Nikon and Canon joining the Professional Mirrorless Movement

Word on the street is that Nikon is developing a full frame mirrorless camera, and that, to us, is pretty darn cool.

Haven’t we all wondered, once or twice (or a hundred times), if Canon and/or Nikon would get off their duffs and bring to market a professional full-frame mirrorless camera?

Apparently Nikon will be doing so by this time next year!

In a recent interview by DPReview, Sony Camera General Manager, Kenji Tanaka predicts that full-frame Canon and Nikon mirrorless cameras would be a go, maybe even by next year.

“This is just my personal opinion, but I think that maybe by next year’s CP+ you’ll see full-frame mirrorless cameras from Canon and Nikon. I think [by then] they will be participating in this market.”

Hooray for mirrorless, am I right?

Hold your horses, DSLR folks, this post is not intended to be a continuation of the seemingly unsolvable “mirrorless vs. DSLR debate.” We don’t mind at all what your preference may be, or which you choose to bring on your next Backcountry Journeys tour. Heck, you might decide that perhaps having one of each style of camera body fits your needs and choose to go with whichever is right for your current photographic situation. Recall that one of mirrorless’ advantages are that they tend to be smaller and lighter, which can be desirable for folks like us – hiking photographers who are packing an assortment of gear and trekking into the backcountry in search of photographic subjects, be it wildlife or landscapes. If you join us on a tour we’ll help you make your best images, regardless.

We’ve touched on this topic before so won’t go into too much more on the this vs. that conversation here.

We’re just really excited to see that Nikon loyalists will apparently soon have good options for mirrorless. And that the two camera giants are hopping on board the mirrorless train.

Canon and Nikon historically have done their best to ignore mirrorless, as well as their competitors driving the movement of that technology.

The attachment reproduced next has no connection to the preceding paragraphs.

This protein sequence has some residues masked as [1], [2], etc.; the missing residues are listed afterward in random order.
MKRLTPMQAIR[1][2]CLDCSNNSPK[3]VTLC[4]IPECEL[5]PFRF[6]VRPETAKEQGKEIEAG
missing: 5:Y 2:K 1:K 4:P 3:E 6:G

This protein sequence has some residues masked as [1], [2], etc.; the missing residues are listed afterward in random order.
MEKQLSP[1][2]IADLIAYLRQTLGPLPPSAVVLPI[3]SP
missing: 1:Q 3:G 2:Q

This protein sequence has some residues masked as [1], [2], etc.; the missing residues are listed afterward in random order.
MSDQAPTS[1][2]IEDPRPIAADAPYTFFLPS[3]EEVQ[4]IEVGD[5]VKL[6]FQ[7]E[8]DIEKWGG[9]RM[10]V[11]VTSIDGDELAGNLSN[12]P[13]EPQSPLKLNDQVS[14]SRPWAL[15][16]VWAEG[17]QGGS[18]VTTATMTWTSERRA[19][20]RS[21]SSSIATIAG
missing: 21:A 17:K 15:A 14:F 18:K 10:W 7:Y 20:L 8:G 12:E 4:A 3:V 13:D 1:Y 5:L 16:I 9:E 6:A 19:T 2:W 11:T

It’s not as if Canon hasn’t done anything in the mirrorless category, they do have their M Series mirrorless bodies, introduced several years ago with the release of the EOS M. And look for a new entry-level mirrorless release from them very soon, maybe even this month.

The news here is that Nikon and Canon seem to be closing in on professional, full frame models, which to us indicates a willingness to get into it full-force now, as opposed to just dabbling.

It’s simply exciting for us to see both companies developing full-frame, professional, mirrorless cameras. Regardless of where you side on things, it is simply great to see technology rolling and more and more options for all of us photographers, pro and amateur alike.

We hope that no matter which style you choose, that we’ll see you out in the field on one of our award winning tours, soon.

Kenton Krueger







Kenton Krueger has spent the past several years guiding guiding backpackers, hikers and photographers into the wild places of the American West such as Havasu Falls, Grand Canyon and Yellowstone National Parks as well as in the Grand Staircase Escalante in southern Utah. In addition to backpacking and camping, his adventures include rock climbing, exploring the slot canyons of southern Utah, mountain biking, and bagging 14ers in Colorado’s San Juan Mountain Mountain Range. Kenton is a trail runner, former pilot, newspaper photographer and writer. Kenton looks forward to utilizing his years of guiding experience, combined with his passion and experience behind the lens to provide memorable and unforgettable experiences at the wild places we will visit together.

Don’t Miss the Next Session of BCJ “Live”

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with Russell Graves
Tuesday, March 9th, 2021 at 11 am (Mountain)

1 reply
  1. Bob Panick
    Bob Panick says:

    The jury is still out on will Canon and Nikon make a competent mirrorless camera, lets face it they haven’t covered themselves with glory yet. The other big item of interest to existing CaNikon users is will it use the old mount or require a new mount. If they use the old mount, existing lenses will work just fine, but the body will be bigger since the mirror mechanism isn’t required. A new mount will require an adapter to use old lenses, which isn’t the end of the world, but it is a bit of a hassle. There are some advantages to using a new mount, particularly with wide angle and having the opportunity in Nikon’s case to remove a lot of old interfaces in the F-mount.

    The bigger question is will they come out with Pro level bodies, or aim for the consumer level. Will they come out with cameras that have all the technology that you find in Olympus, Panasonic, Fuji and Sony? Will they continue the excellent ergonomics or go with what Sony did and start with a body with horrible ergonomics like Sony did with the A7?

    One thing is for sure, I would hold off until the announcements get made if you can. Lots of things may finally be changing.


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